Tobacco Taxes Equals Mob

I used to be worried that corporate America was allowed too much power in political debates, but then Lorillard's new ad campaign about tobacco taxes came around and proved to me again that they are only their own worst enemies. Where I once feared that companies could drown out other, less-monied groups, I now realize that this presupposes that those companies are intelligent about their messaging efforts.

The latest corporate "please let go of that gun so I can shoot myself with it" ad campaign broke recently around the New York area, where tobacco taxes have become quite the temptation for state legislatures and municipalities. The ads feature a swarthy, ethnic man - I just don't know where to start - sneering at the camera in his best Sopranos look. Behind him is an open suitcase full of money. The copy reads, "When NYC raised cigarette taxes, who knew the real winners would be..."

I'd like to think that the subtext is that the cash represents the reward state legislators will get seeing the error of their ways, but I think that might be cynical. A more common reading seems to be that if one region raises taxes, the mob will move in to liberate tax-free tobacco from other states and illegally import it. It will be Prohibition all over again.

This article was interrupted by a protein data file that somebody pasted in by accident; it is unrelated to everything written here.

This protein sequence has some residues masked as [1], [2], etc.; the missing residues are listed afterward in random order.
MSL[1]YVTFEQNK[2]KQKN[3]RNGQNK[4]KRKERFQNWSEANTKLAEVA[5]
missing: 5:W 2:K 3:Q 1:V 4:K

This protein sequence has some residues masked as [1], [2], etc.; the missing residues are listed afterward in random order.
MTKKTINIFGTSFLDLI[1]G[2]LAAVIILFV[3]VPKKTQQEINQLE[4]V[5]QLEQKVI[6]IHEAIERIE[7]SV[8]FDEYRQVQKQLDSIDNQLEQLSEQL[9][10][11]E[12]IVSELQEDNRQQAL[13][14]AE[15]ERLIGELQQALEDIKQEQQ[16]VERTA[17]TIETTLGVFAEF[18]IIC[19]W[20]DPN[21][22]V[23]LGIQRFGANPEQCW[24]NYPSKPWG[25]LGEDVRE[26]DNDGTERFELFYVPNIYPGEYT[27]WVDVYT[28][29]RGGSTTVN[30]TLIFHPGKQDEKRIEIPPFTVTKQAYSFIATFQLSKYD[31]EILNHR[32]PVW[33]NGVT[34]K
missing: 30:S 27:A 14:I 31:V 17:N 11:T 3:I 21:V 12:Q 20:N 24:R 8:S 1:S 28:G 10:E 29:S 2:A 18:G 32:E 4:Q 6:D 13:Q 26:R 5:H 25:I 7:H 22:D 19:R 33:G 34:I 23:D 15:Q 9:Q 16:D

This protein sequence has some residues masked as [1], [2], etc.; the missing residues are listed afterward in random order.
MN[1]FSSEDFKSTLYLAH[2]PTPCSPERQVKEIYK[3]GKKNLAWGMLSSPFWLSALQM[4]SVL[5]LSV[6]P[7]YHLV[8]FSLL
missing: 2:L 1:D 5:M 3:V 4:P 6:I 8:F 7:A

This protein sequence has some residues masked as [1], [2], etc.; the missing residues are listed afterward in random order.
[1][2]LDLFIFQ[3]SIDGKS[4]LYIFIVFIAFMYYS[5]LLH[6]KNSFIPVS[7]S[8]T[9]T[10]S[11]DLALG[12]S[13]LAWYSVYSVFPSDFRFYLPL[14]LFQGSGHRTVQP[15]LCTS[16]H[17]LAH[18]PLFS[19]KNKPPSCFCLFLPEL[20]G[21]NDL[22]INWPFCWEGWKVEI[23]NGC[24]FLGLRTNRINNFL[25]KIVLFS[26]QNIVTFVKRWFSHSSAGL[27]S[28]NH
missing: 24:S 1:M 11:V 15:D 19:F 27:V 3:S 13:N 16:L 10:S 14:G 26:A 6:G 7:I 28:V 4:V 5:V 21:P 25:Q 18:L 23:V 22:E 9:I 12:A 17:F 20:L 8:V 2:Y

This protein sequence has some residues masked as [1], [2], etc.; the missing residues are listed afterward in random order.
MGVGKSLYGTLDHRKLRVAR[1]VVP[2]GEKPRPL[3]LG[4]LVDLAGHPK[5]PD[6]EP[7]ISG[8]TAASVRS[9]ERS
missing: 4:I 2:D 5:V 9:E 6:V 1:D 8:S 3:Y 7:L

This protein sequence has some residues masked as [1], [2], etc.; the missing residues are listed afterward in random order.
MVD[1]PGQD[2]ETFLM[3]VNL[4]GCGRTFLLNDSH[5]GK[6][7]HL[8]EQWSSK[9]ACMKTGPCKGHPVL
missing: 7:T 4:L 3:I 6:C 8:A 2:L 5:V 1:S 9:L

Which, I'll admit, is one heck of a creative message. By this logic, we should legalize drugs, prostitution, hard-sell brokerage phone banks, the Fulton Fish Market and the greater part of the New York City construction and waste industries.

The ads are running in my neck of the woods now, in Pennsylvania, New Jersey and Delaware, three of the 29 states that have been rumbling about increasing tobacco taxes. Which brings up the interesting possibility that these three states increasing tobacco taxes may indeed have the effect of ruining the mob's business in smuggles cigarettes from Delaware. Follow the logic through, and it's a pretty good case for making some big tax hikes where they don't exist already. Maybe we should call up Connecticut and get them in on the act too. But I'll leave the political issues to the Lorillard "experts." I'm more concerned about the messaging issues.

Somewhere, located in some cubicle deep in the bowels of Lorillard, is a poor brand manager for Kent or Newport or another Lorillard brand, fuming at the fact that his "clean and bright" product is being smeared by the upper echelon in an extremely misguided political communication. He stayed through the cost cutting. Even when selling tobacco became about as popular as making bioweapons, he hung on there. The tobacco settlement didn't faze him. And now, his CEO implies that his product is proffered by the mob, along with love slaves, pirated DVDs and protection contracts. It just might be the last straw.

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